Rangers serve notice on Sports Direct over retail deal

Rangers Megastore and Sports Direct van
Rangers and Sports Direct began their joint venture in 2012

Rangers have given Sports Direct formal notice that they wish to end their retail deal for club merchandise.

But the contract between the two requires a seven-year notice period unless Sports Direct agrees to end it.

On Wednesday, Rangers won their latest legal battle against the company controlled by Newcastle United owner and Rangers shareholder Mike Ashley.

Club chairman Dave King said: "The club has formally given notice to end the relationship with Sports Direct."

Sports Direct, which entered the joint venture with Rangers in 2012, this week halted litigation after claiming a breach of confidentiality over the commercial deal, with Justice Peter Smith describing its court action as "ridiculous".

However, the dispute with Rangers is poised to continue, with King saying the club are "reserving our right to proceed with challenges to the existing suite of contracts and side agreements in a court of law" despite handing in their notice to the retailer.

The retail arrangement, agreed by a previous Rangers board, means that the Glasgow club earn about 4p in every pound spent in their Ibrox store.

In a statement on the club's website, King praised the board for a "resounding success in court proceedings" against Sports Direct.

King also described the need to pay back a £5m loan from Sports Direct to keep the club solvent before his group launched its successful takeover in March as an "unanticipated investment".

Rangers fans protest outside their club store
Rangers fans launched a protest against the commercial deal with Sports Direct

The South Africa-based businessman told the club's fans that, despite that, Rangers' position was improving both financially and on the field of play.

"The club is in a substantially better position - on and off the pitch - than it has been for some time," he said on Rangers' website.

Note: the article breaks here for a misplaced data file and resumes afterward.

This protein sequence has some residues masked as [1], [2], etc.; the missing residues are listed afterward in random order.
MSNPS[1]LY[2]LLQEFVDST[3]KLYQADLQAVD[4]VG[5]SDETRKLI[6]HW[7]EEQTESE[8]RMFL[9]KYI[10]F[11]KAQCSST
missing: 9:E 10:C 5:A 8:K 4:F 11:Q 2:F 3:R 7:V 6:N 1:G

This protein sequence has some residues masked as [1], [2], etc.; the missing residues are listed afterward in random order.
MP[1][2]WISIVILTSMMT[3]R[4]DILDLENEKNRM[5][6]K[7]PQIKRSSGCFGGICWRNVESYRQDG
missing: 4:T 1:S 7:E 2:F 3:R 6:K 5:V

"The board continues to ensure that the club is run within the balance required to secure success on the pitch while simultaneously funding the cash shortfall that is required until we have a sustainable business model.

"The club has not secured fair value for much of its expenditure over the last few years. Under the present board, that is no longer the case."

King said the board had not only invested substantially during pre-season on player and management contracts but had stuck by its promise to back team boss Mark Warburton to improve the squad further during January.

He said that, in addition, there had been:

1. Substantial investment in Rangers' training ground at Auchenhowie, with a "broken operation that we inherited last year now being fully-functional again".

2. Investment in Ibrox Stadium and its surrounds, which had been "severely neglected by prior boards that were intent on massive cost-cutting measures" and this would "take some time" to complete.

Meanwhile, King said work was ongoing to merge existing supporters groups into a new organisation that would bring fans closer to the club and "increase the supporter shareholding position".

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